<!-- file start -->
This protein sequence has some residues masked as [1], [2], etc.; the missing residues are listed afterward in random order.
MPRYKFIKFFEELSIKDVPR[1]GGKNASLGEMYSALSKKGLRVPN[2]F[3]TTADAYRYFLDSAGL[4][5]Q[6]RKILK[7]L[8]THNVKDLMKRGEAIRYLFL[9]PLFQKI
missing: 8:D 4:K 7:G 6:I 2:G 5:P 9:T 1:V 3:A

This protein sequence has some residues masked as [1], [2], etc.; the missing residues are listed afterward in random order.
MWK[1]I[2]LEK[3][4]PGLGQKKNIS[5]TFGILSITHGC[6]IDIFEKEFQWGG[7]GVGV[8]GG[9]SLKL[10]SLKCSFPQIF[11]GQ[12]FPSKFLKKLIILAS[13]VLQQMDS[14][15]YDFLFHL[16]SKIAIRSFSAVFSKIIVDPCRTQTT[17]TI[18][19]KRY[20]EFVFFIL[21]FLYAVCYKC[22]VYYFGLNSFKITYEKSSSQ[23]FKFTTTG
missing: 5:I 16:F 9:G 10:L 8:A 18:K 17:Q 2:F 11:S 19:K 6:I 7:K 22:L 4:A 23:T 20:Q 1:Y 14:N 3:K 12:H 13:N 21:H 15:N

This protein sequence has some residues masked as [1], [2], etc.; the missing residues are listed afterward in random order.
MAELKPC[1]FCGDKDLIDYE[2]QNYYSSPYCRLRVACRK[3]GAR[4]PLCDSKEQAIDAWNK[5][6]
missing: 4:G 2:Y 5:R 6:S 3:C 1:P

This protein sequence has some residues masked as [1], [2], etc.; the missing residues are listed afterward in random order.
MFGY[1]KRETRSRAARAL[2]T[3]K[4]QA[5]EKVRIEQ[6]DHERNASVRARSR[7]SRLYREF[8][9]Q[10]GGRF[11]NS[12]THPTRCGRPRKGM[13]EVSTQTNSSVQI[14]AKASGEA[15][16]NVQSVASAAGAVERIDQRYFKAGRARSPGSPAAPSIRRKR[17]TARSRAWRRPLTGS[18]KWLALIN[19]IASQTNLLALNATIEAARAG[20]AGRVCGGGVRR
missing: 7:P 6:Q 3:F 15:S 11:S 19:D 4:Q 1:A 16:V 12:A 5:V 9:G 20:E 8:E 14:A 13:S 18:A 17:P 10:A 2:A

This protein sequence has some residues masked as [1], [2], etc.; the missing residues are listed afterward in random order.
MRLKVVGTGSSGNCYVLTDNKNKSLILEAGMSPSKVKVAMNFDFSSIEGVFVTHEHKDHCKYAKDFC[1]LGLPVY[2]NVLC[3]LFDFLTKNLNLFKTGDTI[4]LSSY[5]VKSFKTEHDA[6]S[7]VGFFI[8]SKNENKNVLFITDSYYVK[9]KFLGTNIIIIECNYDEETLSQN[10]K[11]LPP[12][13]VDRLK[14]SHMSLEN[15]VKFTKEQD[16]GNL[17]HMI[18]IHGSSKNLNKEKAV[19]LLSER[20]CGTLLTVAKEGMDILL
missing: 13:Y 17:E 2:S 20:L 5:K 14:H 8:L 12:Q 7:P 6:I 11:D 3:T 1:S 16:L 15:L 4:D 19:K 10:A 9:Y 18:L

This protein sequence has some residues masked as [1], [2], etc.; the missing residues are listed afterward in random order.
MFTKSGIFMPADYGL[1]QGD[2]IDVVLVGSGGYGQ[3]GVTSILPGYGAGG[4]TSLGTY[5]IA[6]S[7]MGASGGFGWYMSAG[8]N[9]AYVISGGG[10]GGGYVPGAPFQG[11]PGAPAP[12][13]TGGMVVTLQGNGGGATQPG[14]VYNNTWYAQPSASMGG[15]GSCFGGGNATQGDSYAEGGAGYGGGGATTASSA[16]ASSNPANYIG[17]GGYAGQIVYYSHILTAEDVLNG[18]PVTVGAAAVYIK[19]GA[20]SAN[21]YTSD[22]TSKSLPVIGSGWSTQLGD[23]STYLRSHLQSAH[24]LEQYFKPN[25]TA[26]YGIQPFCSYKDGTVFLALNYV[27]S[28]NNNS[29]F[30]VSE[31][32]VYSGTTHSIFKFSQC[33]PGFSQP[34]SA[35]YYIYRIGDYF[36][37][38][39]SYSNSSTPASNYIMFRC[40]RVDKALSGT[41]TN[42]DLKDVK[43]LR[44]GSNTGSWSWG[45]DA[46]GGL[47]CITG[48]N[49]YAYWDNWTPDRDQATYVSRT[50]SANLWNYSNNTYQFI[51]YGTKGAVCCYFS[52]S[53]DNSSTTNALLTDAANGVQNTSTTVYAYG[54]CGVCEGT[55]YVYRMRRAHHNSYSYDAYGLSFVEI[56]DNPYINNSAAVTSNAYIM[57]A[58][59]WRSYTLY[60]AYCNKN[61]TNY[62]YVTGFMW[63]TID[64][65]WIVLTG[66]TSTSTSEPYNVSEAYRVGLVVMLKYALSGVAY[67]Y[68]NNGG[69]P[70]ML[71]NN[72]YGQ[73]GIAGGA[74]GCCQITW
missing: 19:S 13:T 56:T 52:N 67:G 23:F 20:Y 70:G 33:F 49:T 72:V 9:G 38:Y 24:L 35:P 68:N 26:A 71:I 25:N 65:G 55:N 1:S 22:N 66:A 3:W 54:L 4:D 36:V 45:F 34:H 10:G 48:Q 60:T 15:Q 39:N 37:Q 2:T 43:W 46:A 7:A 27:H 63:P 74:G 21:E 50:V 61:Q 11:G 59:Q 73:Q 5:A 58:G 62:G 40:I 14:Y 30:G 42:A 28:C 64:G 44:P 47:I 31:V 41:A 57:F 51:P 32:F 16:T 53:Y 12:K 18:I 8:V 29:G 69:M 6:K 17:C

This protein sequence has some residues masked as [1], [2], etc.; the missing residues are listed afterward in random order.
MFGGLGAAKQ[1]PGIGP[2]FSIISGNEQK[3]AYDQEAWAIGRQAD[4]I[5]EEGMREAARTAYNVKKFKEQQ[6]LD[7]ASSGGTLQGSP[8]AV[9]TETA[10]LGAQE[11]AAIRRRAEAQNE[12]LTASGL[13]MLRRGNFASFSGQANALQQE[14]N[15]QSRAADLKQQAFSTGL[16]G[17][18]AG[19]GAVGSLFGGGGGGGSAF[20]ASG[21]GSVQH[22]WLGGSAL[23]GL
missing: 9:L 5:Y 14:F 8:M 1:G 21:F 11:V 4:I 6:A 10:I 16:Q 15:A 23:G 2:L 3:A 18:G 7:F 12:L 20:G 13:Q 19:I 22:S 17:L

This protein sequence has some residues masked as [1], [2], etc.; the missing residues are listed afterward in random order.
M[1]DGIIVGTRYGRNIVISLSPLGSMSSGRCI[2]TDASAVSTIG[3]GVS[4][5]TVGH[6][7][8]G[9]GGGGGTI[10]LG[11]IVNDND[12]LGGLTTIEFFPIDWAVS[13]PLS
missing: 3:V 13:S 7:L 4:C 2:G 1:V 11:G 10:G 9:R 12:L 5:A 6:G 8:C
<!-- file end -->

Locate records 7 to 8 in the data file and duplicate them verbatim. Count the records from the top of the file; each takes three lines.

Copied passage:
This protein sequence has some residues masked as [1], [2], etc.; the missing residues are listed afterward in random order.
MFGGLGAAKQ[1]PGIGP[2]FSIISGNEQK[3]AYDQEAWAIGRQAD[4]I[5]EEGMREAARTAYNVKKFKEQQ[6]LD[7]ASSGGTLQGSP[8]AV[9]TETA[10]LGAQE[11]AAIRRRAEAQNE[12]LTASGL[13]MLRRGNFASFSGQANALQQE[14]N[15]QSRAADLKQQAFSTGL[16]G[17][18]AG[19]GAVGSLFGGGGGGGSAF[20]ASG[21]GSVQH[22]WLGGSAL[23]GL
missing: 9:L 5:Y 14:F 8:M 1:G 21:F 11:V 4:I 6:A 10:I 16:Q 15:A 23:G 2:L 3:A 18:G 7:F 12:L 20:G 13:Q 19:I 22:S 17:L

This protein sequence has some residues masked as [1], [2], etc.; the missing residues are listed afterward in random order.
M[1]DGIIVGTRYGRNIVISLSPLGSMSSGRCI[2]TDASAVSTIG[3]GVS[4][5]TVGH[6][7][8]G[9]GGGGGTI[10]LG[11]IVNDND[12]LGGLTTIEFFPIDWAVS[13]PLS
missing: 3:V 13:S 7:L 4:C 2:G 1:V 11:G 10:G 9:R 12:L 5:A 6:G 8:C